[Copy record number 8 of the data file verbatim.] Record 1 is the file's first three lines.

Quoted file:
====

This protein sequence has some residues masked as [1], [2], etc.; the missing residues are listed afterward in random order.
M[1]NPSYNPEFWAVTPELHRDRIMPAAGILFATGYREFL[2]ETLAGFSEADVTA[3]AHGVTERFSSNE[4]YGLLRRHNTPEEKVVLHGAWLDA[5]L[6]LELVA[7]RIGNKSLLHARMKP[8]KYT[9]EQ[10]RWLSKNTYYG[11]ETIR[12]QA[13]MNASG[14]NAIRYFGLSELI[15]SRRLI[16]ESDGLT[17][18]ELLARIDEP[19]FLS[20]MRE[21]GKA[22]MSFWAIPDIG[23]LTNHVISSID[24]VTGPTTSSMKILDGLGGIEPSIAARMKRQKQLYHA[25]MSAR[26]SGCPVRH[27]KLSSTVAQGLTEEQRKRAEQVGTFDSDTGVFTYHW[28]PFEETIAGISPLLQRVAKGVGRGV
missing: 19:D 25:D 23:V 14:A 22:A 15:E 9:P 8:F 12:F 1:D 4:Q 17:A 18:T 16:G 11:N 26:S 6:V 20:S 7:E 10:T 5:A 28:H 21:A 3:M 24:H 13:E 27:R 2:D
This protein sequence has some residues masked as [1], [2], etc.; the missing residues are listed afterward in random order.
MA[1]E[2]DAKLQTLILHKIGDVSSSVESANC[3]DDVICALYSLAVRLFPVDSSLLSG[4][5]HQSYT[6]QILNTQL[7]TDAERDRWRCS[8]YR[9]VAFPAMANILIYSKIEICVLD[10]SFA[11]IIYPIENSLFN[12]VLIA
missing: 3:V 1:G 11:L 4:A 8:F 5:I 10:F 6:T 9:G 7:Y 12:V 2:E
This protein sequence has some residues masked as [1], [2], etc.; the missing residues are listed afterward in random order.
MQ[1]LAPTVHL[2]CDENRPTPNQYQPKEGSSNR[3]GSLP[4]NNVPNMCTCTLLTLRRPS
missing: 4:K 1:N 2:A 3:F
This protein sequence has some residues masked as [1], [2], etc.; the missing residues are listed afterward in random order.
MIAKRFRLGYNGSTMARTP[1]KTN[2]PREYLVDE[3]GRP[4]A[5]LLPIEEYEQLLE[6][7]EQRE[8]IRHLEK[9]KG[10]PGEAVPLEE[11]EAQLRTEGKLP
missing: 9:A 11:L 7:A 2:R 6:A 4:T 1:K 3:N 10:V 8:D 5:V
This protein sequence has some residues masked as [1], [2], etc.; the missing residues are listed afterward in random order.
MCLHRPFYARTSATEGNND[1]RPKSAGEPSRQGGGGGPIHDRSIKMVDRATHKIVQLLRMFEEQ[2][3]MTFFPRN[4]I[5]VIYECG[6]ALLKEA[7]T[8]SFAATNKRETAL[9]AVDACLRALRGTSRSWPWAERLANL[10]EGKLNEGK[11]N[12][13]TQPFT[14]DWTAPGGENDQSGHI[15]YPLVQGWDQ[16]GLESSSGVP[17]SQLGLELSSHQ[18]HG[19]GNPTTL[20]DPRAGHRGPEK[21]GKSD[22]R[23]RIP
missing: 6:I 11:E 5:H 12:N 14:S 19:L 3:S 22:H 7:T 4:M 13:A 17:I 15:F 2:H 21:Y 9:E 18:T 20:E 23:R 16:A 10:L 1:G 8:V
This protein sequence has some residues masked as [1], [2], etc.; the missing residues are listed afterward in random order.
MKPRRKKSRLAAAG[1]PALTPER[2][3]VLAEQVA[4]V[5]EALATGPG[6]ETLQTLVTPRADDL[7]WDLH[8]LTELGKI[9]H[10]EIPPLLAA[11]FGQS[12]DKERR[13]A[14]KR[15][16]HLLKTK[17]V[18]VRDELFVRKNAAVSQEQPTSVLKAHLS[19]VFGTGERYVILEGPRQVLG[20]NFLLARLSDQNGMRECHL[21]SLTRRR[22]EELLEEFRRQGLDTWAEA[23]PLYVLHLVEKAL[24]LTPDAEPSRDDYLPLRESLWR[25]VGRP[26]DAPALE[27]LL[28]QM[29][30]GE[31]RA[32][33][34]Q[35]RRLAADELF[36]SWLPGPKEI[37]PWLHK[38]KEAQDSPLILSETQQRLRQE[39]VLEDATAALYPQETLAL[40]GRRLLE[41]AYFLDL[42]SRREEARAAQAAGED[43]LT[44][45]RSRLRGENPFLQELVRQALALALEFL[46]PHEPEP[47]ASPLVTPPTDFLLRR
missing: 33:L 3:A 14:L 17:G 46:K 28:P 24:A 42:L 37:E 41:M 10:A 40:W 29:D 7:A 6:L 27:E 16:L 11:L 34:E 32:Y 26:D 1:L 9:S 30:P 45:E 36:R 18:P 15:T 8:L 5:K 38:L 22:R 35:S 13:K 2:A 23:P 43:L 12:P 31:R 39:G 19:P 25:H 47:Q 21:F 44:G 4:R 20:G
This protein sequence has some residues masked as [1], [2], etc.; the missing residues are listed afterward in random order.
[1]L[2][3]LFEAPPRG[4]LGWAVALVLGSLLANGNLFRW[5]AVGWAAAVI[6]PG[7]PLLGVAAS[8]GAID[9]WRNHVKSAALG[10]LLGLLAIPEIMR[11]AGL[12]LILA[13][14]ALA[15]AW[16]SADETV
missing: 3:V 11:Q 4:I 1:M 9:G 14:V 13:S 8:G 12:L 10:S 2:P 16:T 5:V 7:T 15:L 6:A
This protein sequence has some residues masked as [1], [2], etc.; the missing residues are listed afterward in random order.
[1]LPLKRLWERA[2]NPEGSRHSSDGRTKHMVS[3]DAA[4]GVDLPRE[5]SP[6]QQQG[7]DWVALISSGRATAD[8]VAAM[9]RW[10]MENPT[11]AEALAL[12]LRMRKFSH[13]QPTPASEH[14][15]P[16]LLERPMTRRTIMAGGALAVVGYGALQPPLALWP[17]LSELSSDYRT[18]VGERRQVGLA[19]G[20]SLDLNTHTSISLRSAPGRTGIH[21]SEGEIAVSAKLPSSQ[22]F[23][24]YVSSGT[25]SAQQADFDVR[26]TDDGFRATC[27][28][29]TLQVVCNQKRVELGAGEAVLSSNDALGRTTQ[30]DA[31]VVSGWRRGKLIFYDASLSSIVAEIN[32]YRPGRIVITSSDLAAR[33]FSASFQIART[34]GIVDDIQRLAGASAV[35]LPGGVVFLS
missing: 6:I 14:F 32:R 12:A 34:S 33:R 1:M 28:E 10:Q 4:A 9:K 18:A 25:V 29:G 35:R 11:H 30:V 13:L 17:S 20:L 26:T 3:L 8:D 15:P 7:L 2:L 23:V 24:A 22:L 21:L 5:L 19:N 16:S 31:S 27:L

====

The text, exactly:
This protein sequence has some residues masked as [1], [2], etc.; the missing residues are listed afterward in random order.
[1]LPLKRLWERA[2]NPEGSRHSSDGRTKHMVS[3]DAA[4]GVDLPRE[5]SP[6]QQQG[7]DWVALISSGRATAD[8]VAAM[9]RW[10]MENPT[11]AEALAL[12]LRMRKFSH[13]QPTPASEH[14][15]P[16]LLERPMTRRTIMAGGALAVVGYGALQPPLALWP[17]LSELSSDYRT[18]VGERRQVGLA[19]G[20]SLDLNTHTSISLRSAPGRTGIH[21]SEGEIAVSAKLPSSQ[22]F[23][24]YVSSGT[25]SAQQADFDVR[26]TDDGFRATC[27][28][29]TLQVVCNQKRVELGAGEAVLSSNDALGRTTQ[30]DA[31]VVSGWRRGKLIFYDASLSSIVAEIN[32]YRPGRIVITSSDLAAR[33]FSASFQIART[34]GIVDDIQRLAGASAV[35]LPGGVVFLS
missing: 6:I 14:F 32:R 12:A 34:S 33:R 1:M 28:E 10:Q 4:A 9:K 18:A 25:V 29:G 35:R 11:H 30:V 13:L 17:S 20:L 26:T 3:L 8:D 15:P 7:L 2:L 23:V 24:A 22:L 21:L 5:L 19:N 16:S 31:S 27:L